If your spouse snores, you may have just endured another sleepless night.
But it doesn’t have to be that way. There are steps you can take – or at least have your spouse take – that could end the snoring and perhaps even save your spouse’s life in the process.
“A lot of people think of snoring as something that’s just annoying because, with couples, it can cause the non-snorer to lose sleep,” says Dr. Gene Sambataro, DDS, author of the book Stop the Snore: Dental Solutions for Healthy Sleep.
“But it’s also possible that something serious is going on. When someone snores, it means that for some reason their breathing is being obstructed while they sleep. So if your spouse snores it’s important to let them know, not just to complain about your sleepless night, but because their health may depend on it.”
Dr. Sambataro’s suggestions to help your spouse end the snoring include:
• Get tested for sleep apnea. The National Sleep Foundation reports that about 18 million American adults suffer from obstructive sleep apnea, which can be a dangerous condition. “People have literally choked to death or died in their sleep because of sleep apnea,” Sambataro says. If a patient has sleep apnea, one potential solution is an oral appliance that a dentist can provide. But many people never even know they need to take care of the problem because it’s estimated that about 90 percent of obstructive sleep apnea cases are undiagnosed, according to a report from the National Institutes of Health.
• Change sleeping positions. “Sleeping on your back will increase snoring and, in addition, worsen your sleep apnea if you have that,” Sambataro says. Try sleeping on your side instead.
• Watch your weight. Yes, extra weight can lead to snoring. Weight gain can cause a person to develop a thicker neck, which contributes to a narrowing of the airway. That narrowed airway can cause snoring as well as wake the person up several times a night as the tongue obstructs the airflow, Sambataro says. Also, obstructive sleeps apnea itself can lead to weight gain, he says.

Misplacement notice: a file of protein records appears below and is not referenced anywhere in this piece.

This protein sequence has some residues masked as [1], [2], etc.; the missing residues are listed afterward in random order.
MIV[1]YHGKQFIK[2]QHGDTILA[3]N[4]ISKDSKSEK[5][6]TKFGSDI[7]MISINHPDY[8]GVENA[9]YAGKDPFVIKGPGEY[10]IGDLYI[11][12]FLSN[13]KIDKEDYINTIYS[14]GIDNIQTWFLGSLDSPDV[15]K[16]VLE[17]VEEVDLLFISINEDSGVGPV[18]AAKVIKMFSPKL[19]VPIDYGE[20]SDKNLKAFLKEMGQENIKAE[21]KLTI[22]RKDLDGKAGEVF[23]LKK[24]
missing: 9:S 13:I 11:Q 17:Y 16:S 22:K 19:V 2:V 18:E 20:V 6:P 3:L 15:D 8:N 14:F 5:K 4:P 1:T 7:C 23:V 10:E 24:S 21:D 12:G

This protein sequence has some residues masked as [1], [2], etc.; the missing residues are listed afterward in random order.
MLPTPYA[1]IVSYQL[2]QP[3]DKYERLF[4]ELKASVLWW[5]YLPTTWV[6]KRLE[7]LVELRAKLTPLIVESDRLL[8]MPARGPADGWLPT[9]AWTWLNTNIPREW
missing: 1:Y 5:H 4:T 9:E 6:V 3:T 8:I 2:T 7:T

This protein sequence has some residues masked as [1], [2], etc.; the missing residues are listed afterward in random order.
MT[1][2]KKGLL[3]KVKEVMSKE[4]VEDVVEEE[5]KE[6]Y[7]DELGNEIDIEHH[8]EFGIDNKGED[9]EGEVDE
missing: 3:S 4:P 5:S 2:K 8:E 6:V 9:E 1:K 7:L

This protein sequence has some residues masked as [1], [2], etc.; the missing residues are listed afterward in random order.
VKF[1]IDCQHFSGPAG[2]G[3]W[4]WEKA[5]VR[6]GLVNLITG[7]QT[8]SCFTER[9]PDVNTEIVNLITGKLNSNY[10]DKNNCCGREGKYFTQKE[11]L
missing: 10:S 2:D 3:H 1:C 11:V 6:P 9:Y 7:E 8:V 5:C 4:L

• Practice good sleep hygiene. You might expect a dentist to talk about oral hygiene, but sleep hygiene isn’t a phrase that typically comes up for most people. “Sleep hygiene is really about getting better sleep by creating a welcoming environment in which to sleep, and then by having habits throughout the day and evening that prepare your mind and body for a peaceful night’s sleep,” Sambataro says. Poor sleep habits, such as staying up too late, can lead to more snoring.
• Dust. It may be time to clean house – or at least the bedroom. Not only will you get rid of clutter, you could get rid of snoring. Sometimes people have trouble breathing through their nose because of an allergy, and so when they sleep they breathe through their mouth and they snore. The culprit behind the allergy could be dust, which collects on books, papers and other items.
“When it comes to health, there’s a tremendous amount of information out there about good nutrition and exercise, but for some reason sleep and snoring get overlooked,” Sambataro says. “It’s important, though, for anyone who snores to get evaluated by a qualified professional. Also, anyone who knows someone who snores should urge that person to get checked because there’s a good chance they don’t even realize they snore.”
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